Cover image for Publishing Plates: Stereotyping and Electrotyping in Nineteenth-Century US Print Culture By Jeffrey M. Makala

Publishing Plates

Stereotyping and Electrotyping in Nineteenth-Century US Print Culture

Jeffrey M. Makala

COMING IN NOVEMBER

$109.95 | Hardcover Edition
ISBN: 978-0-271-09403-8
Coming in November

214 pages
6" × 9"
12 b&w illustrations
2022

Penn State Series in the History of the Book

Publishing Plates

Stereotyping and Electrotyping in Nineteenth-Century US Print Culture

Jeffrey M. Makala

“An important, interesting, and thorough contribution to our knowledge of stereotyping and electrotyping and the history of their industrial implementation and economic impact in America. Publishing Plates contains extensive references to original sources, comprehensive narrative histories of the Carey company and the American Bible Society, and fascinating anecdotes that flesh out the importance of stereotyping and electrotyping.”

 

  • Description
  • Reviews
  • Bio
  • Subjects
First realized commercially in the late eighteenth century, stereotyping—the creation of solid printing plates cast from moveable type—fundamentally changed the way in which books were printed. Publishing Plates chronicles the technological and cultural shifts that resulted from the introduction of this technology in the United States.

The commissioning of plates altered shop practices, distribution methods, and even the author-publisher relationship. Drawing on archival records, Jeffrey M. Makala traces the first uses of stereotyping in Philadelphia in 1812, its adoption by printers in New York and Philadelphia, and its effects on the trade. He looks closely at the printers, typefounders, authors, and publishers who watched small, regional, artisan-based printing traditions rapidly evolve, clearing the way for the industrialized publishing industry that would emerge in the United States at midcentury. Through case studies of the publisher Mathew Carey and the American Bible Society, one of the first publishers of cheap Bibles, Makala explores the origins of the American publishing industry and American mass media. In addition, Makala examines changes in the notion of authorship, copyright, and language and their effects on writers and literary circles, giving examples from the works and lives of Herman Melville, Sojourner Truth, Edgar Allan Poe, Henry David Thoreau, and Walt Whitman, among others.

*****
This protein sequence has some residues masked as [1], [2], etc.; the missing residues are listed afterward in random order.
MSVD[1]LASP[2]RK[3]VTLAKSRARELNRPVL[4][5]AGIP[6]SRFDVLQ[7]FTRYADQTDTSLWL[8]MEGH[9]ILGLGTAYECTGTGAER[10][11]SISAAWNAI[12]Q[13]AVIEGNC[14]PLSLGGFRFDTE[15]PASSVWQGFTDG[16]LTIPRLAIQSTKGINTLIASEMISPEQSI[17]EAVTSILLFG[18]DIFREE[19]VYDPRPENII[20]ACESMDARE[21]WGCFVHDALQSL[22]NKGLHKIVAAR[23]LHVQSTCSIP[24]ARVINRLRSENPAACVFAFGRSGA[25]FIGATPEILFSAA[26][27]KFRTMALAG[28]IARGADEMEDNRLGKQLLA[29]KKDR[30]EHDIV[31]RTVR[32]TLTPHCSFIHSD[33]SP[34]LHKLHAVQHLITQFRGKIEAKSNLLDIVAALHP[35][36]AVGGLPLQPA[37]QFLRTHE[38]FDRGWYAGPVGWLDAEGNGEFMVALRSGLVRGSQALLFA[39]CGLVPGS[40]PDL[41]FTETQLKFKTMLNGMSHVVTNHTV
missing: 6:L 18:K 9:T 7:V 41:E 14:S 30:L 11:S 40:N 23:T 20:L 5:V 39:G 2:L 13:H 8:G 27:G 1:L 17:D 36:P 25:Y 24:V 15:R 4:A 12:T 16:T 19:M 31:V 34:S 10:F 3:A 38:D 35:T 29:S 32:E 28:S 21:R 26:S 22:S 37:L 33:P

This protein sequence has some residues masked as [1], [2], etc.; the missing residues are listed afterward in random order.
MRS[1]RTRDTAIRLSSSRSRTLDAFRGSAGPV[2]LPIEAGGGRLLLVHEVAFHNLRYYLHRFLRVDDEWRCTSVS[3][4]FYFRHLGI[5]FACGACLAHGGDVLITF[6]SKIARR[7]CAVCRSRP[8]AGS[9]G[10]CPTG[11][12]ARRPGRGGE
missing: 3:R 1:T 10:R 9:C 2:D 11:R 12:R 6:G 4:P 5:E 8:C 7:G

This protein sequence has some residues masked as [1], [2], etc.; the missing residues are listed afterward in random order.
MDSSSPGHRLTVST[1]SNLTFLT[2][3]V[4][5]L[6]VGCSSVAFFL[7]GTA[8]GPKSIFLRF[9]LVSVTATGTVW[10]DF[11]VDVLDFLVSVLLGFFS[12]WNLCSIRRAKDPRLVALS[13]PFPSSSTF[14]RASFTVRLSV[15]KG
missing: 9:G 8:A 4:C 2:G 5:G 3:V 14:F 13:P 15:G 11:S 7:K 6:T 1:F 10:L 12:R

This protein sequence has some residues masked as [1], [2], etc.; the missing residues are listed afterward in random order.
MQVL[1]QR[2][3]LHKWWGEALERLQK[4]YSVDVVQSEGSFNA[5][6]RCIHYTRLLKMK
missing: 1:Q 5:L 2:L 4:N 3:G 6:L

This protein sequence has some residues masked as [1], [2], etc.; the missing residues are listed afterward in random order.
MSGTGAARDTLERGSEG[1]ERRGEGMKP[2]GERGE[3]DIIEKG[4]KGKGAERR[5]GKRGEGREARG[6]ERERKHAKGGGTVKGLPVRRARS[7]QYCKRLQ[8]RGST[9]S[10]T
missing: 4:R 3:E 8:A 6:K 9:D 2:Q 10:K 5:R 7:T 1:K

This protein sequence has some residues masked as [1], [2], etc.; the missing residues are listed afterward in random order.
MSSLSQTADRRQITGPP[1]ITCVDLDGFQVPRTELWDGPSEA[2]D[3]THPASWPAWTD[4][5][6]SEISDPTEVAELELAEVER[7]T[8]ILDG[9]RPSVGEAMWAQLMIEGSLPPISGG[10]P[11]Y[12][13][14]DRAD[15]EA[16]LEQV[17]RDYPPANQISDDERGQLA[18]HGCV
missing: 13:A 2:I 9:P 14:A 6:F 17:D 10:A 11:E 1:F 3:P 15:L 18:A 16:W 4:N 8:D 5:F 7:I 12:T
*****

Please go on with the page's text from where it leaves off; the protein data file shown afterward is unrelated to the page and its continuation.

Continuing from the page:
Incorporating perspectives from the fields of book history, the history of technology, material culture studies, and American studies, this book presents a rich, detailed history of an innovation that transformed American culture.

“An important, interesting, and thorough contribution to our knowledge of stereotyping and electrotyping and the history of their industrial implementation and economic impact in America. Publishing Plates contains extensive references to original sources, comprehensive narrative histories of the Carey company and the American Bible Society, and fascinating anecdotes that flesh out the importance of stereotyping and electrotyping.”

Jeffrey M. Makala is Associate Director for Special Collections and University Archivist at Furman University. He is the coeditor of In Dogs We Trust: An Anthology of American Dog Literature.